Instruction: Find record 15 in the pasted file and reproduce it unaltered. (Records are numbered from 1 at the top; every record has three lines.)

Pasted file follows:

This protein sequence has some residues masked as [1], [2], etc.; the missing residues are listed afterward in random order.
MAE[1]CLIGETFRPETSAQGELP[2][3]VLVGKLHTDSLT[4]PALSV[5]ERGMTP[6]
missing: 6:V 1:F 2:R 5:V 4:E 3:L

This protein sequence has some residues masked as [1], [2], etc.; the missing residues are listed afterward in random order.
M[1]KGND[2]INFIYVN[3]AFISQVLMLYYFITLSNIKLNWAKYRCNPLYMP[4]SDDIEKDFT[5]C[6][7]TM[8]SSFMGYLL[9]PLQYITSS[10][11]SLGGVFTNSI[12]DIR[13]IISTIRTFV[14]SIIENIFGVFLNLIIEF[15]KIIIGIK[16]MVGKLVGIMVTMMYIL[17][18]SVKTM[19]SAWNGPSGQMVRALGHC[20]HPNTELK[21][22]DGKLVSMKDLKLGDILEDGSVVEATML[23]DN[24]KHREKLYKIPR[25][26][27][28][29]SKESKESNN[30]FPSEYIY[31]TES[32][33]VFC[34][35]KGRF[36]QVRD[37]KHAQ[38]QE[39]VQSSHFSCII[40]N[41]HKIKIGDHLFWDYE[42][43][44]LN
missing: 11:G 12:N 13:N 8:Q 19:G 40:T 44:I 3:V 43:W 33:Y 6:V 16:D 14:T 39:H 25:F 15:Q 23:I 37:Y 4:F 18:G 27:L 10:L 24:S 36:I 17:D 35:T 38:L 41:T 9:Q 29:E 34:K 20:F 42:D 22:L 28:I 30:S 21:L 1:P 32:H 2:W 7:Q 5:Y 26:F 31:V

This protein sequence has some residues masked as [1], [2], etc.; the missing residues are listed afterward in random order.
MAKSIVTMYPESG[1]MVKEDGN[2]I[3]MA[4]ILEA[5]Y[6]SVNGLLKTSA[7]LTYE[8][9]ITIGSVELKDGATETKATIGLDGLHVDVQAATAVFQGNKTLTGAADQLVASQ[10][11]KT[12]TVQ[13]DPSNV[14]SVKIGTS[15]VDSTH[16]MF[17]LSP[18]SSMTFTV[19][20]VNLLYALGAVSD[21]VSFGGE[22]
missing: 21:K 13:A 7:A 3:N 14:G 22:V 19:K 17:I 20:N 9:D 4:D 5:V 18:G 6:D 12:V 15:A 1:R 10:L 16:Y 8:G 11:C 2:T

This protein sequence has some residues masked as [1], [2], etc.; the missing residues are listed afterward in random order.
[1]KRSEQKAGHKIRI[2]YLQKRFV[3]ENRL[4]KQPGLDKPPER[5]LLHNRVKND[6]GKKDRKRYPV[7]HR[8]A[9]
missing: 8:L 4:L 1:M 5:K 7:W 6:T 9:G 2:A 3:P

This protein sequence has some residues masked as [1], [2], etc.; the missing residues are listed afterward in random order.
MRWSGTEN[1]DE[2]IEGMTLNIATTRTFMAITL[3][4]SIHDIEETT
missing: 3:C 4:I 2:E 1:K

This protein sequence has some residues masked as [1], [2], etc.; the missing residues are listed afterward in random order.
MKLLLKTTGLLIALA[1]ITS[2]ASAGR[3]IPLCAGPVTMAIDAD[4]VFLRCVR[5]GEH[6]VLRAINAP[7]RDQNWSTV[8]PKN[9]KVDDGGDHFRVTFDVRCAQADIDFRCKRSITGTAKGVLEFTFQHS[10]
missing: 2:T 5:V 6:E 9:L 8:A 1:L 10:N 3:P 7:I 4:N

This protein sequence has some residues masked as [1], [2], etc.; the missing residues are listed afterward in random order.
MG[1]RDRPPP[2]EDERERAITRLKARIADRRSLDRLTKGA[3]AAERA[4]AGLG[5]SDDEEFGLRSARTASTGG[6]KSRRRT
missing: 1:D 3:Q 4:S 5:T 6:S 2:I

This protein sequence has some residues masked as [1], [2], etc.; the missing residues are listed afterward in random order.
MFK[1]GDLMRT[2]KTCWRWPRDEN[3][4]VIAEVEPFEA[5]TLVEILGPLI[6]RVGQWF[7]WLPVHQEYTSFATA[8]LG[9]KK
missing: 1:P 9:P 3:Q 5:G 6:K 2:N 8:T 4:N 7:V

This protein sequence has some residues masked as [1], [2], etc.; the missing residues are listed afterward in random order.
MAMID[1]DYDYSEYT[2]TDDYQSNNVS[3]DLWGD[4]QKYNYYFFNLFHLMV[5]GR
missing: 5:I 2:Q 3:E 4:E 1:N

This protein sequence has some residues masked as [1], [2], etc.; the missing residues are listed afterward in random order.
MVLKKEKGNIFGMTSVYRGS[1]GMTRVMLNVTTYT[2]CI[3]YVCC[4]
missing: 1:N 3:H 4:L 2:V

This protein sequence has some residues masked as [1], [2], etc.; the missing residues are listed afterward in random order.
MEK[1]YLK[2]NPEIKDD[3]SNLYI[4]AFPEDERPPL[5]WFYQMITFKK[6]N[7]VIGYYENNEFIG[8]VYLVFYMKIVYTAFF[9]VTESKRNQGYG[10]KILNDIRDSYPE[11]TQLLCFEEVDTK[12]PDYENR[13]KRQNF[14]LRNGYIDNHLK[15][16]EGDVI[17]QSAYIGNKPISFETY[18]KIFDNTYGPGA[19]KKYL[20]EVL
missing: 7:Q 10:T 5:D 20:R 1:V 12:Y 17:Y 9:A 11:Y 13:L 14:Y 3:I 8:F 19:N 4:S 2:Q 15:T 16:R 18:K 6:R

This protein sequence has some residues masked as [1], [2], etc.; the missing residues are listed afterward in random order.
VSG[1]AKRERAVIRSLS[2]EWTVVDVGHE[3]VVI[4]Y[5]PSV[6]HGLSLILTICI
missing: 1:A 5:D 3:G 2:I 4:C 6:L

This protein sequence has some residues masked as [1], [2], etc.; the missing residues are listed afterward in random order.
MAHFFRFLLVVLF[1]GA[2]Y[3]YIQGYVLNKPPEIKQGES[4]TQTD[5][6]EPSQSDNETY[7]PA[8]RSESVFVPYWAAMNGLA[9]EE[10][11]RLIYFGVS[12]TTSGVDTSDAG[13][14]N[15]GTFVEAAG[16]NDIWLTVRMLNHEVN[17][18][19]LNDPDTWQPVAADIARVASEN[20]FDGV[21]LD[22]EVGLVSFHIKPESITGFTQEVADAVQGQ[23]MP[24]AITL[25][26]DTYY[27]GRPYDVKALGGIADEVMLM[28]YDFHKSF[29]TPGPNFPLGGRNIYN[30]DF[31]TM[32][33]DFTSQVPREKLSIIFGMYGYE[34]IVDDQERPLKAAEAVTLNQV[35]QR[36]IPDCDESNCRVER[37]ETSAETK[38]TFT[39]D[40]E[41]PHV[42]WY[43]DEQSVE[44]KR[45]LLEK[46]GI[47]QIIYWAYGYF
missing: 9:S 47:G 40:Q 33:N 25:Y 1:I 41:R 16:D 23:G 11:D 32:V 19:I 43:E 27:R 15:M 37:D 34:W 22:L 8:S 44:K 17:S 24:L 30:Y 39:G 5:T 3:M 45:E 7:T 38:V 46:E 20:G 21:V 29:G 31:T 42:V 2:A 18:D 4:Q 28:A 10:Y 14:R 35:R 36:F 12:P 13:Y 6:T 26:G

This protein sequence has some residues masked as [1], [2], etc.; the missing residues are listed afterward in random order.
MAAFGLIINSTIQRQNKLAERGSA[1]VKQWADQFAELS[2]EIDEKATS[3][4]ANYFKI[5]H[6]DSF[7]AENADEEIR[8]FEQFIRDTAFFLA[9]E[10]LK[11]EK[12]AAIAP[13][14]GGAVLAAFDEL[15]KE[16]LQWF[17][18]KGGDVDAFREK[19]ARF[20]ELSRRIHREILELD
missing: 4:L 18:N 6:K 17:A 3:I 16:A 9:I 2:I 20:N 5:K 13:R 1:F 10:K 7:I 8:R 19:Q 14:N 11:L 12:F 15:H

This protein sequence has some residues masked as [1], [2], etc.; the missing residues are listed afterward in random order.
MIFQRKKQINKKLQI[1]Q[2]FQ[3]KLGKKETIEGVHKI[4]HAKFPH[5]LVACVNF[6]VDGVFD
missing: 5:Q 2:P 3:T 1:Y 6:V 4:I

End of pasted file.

This protein sequence has some residues masked as [1], [2], etc.; the missing residues are listed afterward in random order.
MIFQRKKQINKKLQI[1]Q[2]FQ[3]KLGKKETIEGVHKI[4]HAKFPH[5]LVACVNF[6]VDGVFD
missing: 5:Q 2:P 3:T 1:Y 6:V 4:I